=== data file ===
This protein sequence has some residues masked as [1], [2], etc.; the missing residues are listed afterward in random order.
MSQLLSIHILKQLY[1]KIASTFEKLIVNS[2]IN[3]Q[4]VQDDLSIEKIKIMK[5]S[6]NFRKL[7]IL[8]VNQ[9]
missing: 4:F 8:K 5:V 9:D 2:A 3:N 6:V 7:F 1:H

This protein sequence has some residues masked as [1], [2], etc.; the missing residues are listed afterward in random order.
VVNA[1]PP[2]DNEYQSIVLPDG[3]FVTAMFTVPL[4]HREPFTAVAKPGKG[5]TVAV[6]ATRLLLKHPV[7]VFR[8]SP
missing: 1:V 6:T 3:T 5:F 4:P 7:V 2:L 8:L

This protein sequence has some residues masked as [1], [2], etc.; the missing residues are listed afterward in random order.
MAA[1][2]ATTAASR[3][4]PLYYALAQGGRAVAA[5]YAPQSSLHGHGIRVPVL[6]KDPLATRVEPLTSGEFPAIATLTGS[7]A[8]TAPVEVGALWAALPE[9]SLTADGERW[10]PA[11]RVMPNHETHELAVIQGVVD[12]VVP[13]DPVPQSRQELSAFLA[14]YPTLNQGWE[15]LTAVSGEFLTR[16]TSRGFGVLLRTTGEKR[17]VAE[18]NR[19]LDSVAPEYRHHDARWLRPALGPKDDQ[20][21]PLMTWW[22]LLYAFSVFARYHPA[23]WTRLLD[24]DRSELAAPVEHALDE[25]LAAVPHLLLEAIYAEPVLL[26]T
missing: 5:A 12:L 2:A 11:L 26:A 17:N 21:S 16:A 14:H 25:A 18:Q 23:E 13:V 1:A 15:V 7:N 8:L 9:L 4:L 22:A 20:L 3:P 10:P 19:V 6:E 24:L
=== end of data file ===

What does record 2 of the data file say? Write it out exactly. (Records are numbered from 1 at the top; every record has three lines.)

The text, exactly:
This protein sequence has some residues masked as [1], [2], etc.; the missing residues are listed afterward in random order.
VVNA[1]PP[2]DNEYQSIVLPDG[3]FVTAMFTVPL[4]HREPFTAVAKPGKG[5]TVAV[6]ATRLLLKHPV[7]VFR[8]SP
missing: 1:V 6:T 3:T 5:F 4:P 7:V 2:L 8:L